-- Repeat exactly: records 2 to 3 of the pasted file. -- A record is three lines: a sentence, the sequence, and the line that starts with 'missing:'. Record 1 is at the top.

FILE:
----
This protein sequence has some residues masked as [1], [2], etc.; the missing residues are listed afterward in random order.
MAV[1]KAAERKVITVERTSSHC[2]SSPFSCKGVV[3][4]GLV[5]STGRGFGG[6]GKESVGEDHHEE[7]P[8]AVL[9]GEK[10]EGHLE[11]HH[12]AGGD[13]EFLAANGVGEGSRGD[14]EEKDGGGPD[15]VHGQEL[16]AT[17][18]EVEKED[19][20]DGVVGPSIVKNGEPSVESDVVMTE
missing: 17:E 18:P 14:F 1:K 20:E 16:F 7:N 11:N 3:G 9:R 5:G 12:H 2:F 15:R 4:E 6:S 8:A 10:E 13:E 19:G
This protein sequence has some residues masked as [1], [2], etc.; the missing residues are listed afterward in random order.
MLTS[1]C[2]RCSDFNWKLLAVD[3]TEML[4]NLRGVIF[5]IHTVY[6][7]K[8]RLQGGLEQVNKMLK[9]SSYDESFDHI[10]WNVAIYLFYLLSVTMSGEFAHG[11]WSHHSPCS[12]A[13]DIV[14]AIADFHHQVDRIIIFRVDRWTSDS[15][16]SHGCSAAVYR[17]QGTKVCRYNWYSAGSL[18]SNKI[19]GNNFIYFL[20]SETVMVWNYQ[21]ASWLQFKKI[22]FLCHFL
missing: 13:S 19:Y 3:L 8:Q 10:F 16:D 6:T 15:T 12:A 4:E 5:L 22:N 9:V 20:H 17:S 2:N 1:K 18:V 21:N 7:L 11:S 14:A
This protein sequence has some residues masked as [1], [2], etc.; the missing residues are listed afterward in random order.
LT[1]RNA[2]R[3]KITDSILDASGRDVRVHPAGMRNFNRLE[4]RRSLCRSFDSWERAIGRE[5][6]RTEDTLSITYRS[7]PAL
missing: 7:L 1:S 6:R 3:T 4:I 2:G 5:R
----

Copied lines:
This protein sequence has some residues masked as [1], [2], etc.; the missing residues are listed afterward in random order.
MLTS[1]C[2]RCSDFNWKLLAVD[3]TEML[4]NLRGVIF[5]IHTVY[6][7]K[8]RLQGGLEQVNKMLK[9]SSYDESFDHI[10]WNVAIYLFYLLSVTMSGEFAHG[11]WSHHSPCS[12]A[13]DIV[14]AIADFHHQVDRIIIFRVDRWTSDS[15][16]SHGCSAAVYR[17]QGTKVCRYNWYSAGSL[18]SNKI[19]GNNFIYFL[20]SETVMVWNYQ[21]ASWLQFKKI[22]FLCHFL
missing: 13:S 19:Y 3:L 8:Q 10:F 16:D 6:T 15:T 12:A 4:E 5:L 22:N 9:V 20:H 17:S 2:N 1:K 18:V 21:N 7:L 11:S 14:A
This protein sequence has some residues masked as [1], [2], etc.; the missing residues are listed afterward in random order.
LT[1]RNA[2]R[3]KITDSILDASGRDVRVHPAGMRNFNRLE[4]RRSLCRSFDSWERAIGRE[5][6]RTEDTLSITYRS[7]PAL
missing: 7:L 1:S 6:R 3:T 4:I 2:G 5:R